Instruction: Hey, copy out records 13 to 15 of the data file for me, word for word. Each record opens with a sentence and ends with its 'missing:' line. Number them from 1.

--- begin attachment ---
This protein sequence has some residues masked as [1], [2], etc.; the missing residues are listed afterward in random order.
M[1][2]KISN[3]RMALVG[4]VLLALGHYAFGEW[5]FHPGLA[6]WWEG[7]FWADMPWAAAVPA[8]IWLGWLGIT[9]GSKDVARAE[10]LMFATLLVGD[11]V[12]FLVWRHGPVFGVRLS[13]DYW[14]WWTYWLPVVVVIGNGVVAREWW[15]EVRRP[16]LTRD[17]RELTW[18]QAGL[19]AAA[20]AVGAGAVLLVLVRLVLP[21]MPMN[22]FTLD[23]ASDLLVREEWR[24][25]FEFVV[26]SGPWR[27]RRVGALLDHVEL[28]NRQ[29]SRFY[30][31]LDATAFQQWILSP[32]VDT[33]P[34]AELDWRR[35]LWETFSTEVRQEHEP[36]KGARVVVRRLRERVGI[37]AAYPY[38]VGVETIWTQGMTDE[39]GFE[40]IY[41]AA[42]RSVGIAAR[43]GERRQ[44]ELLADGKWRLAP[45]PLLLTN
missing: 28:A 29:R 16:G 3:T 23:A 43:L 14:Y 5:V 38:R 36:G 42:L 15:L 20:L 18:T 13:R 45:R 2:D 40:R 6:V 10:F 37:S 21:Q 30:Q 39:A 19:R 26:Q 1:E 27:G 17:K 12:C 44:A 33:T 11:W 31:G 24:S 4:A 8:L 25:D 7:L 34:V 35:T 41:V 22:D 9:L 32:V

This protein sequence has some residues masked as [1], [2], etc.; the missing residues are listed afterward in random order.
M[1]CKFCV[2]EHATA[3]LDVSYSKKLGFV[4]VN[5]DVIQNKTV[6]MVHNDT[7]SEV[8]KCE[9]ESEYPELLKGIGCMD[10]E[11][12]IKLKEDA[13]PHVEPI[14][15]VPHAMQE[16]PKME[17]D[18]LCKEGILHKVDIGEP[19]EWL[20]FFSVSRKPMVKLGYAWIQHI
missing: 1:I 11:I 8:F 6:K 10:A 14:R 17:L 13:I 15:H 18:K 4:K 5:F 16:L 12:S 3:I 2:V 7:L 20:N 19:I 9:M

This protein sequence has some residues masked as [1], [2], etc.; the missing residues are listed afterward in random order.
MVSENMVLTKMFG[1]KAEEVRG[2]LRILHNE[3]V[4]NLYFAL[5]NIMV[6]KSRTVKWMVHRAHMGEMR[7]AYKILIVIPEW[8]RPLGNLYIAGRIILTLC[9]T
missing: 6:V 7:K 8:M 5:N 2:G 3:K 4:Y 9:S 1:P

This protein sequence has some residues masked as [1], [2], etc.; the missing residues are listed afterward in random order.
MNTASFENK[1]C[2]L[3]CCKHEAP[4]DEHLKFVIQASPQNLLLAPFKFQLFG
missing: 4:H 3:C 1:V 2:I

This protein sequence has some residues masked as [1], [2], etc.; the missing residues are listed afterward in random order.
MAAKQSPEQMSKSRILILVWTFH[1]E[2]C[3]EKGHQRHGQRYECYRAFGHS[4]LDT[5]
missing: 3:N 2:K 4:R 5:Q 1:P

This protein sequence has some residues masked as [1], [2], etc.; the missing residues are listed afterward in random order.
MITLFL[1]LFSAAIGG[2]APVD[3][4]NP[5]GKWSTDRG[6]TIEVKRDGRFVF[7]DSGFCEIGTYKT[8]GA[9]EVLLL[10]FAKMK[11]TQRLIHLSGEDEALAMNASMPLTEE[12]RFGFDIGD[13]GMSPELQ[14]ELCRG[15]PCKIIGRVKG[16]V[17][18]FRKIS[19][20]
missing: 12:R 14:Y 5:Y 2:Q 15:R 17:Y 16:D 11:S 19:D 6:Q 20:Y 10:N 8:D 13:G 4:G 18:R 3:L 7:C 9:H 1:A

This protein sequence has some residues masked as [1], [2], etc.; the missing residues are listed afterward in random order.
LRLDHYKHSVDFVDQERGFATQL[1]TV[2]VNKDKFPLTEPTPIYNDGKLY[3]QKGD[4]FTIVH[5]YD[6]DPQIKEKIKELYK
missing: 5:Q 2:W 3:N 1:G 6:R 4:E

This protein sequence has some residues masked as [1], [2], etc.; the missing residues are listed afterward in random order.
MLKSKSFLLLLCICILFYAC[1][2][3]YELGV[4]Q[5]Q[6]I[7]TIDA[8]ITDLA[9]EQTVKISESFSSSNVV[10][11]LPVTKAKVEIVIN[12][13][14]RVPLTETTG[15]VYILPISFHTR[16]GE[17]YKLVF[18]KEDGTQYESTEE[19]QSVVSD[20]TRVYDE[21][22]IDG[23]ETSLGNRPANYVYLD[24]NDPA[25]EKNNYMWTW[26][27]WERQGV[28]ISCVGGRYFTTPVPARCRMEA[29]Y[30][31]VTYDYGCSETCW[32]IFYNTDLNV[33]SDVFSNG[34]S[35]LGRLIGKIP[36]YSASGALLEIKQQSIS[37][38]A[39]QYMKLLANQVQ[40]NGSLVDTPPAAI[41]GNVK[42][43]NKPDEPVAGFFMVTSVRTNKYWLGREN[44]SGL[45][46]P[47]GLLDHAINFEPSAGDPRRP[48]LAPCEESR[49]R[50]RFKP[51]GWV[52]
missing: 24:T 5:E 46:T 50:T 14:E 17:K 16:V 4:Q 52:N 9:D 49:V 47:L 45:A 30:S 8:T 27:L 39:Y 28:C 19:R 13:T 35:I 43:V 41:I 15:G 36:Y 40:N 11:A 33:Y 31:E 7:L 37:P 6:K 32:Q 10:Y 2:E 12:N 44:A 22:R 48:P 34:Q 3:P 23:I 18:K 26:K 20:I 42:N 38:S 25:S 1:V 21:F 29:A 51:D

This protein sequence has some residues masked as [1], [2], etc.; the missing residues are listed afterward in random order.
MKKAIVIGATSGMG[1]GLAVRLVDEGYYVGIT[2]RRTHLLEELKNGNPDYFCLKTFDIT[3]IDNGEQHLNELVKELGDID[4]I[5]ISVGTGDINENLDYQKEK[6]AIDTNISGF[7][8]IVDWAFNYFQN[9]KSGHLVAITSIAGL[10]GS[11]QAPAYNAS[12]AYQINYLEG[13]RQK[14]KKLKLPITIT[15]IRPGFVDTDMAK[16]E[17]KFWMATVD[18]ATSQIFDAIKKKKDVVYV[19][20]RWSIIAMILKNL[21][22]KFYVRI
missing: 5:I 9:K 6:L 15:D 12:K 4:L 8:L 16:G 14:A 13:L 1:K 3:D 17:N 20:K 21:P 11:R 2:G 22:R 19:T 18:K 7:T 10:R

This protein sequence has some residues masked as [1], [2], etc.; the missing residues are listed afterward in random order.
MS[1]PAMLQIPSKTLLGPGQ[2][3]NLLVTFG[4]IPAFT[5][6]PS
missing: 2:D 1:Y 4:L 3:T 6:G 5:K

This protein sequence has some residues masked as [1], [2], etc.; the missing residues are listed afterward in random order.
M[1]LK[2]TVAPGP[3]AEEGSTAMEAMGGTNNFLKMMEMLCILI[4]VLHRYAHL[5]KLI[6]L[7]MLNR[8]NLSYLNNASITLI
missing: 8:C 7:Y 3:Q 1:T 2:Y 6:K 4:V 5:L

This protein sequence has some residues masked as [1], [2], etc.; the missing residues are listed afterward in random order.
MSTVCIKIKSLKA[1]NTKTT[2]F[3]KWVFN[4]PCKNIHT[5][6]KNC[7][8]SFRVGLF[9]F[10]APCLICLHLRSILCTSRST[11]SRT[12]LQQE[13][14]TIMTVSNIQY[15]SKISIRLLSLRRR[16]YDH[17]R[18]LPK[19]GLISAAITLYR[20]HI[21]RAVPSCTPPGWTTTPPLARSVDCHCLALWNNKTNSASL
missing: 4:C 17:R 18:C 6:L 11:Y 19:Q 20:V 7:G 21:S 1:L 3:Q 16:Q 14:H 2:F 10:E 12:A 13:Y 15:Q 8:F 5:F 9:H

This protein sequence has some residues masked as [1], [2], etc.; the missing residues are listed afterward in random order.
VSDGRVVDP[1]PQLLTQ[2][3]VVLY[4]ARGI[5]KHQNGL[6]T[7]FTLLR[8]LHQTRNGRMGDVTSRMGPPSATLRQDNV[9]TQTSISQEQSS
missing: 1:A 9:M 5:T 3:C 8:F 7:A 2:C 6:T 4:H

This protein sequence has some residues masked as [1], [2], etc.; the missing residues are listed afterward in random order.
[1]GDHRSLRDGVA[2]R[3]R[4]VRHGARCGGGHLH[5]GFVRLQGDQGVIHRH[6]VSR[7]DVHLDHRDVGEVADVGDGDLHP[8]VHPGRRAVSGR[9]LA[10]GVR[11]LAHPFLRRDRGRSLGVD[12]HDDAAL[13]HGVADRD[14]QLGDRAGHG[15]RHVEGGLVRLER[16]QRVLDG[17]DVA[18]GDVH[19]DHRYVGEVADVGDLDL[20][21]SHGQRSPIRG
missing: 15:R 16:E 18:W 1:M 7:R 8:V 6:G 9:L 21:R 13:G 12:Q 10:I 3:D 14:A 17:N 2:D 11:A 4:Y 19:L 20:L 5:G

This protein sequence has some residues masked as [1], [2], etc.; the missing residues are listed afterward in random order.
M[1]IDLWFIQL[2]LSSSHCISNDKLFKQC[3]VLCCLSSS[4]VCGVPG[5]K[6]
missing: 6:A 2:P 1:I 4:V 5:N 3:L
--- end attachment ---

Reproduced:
This protein sequence has some residues masked as [1], [2], etc.; the missing residues are listed afterward in random order.
VSDGRVVDP[1]PQLLTQ[2][3]VVLY[4]ARGI[5]KHQNGL[6]T[7]FTLLR[8]LHQTRNGRMGDVTSRMGPPSATLRQDNV[9]TQTSISQEQSS
missing: 1:A 9:M 5:T 3:C 8:F 7:A 2:C 6:T 4:H

This protein sequence has some residues masked as [1], [2], etc.; the missing residues are listed afterward in random order.
[1]GDHRSLRDGVA[2]R[3]R[4]VRHGARCGGGHLH[5]GFVRLQGDQGVIHRH[6]VSR[7]DVHLDHRDVGEVADVGDGDLHP[8]VHPGRRAVSGR[9]LA[10]GVR[11]LAHPFLRRDRGRSLGVD[12]HDDAAL[13]HGVADRD[14]QLGDRAGHG[15]RHVEGGLVRLER[16]QRVLDG[17]DVA[18]GDVH[19]DHRYVGEVADVGDLDL[20][21]SHGQRSPIRG
missing: 15:R 16:E 18:W 1:M 7:R 8:V 6:G 9:L 21:R 13:G 12:Q 10:I 3:D 14:A 17:N 2:D 11:A 4:Y 19:L 20:L 5:G

This protein sequence has some residues masked as [1], [2], etc.; the missing residues are listed afterward in random order.
M[1]IDLWFIQL[2]LSSSHCISNDKLFKQC[3]VLCCLSSS[4]VCGVPG[5]K[6]
missing: 6:A 2:P 1:I 4:V 5:N 3:L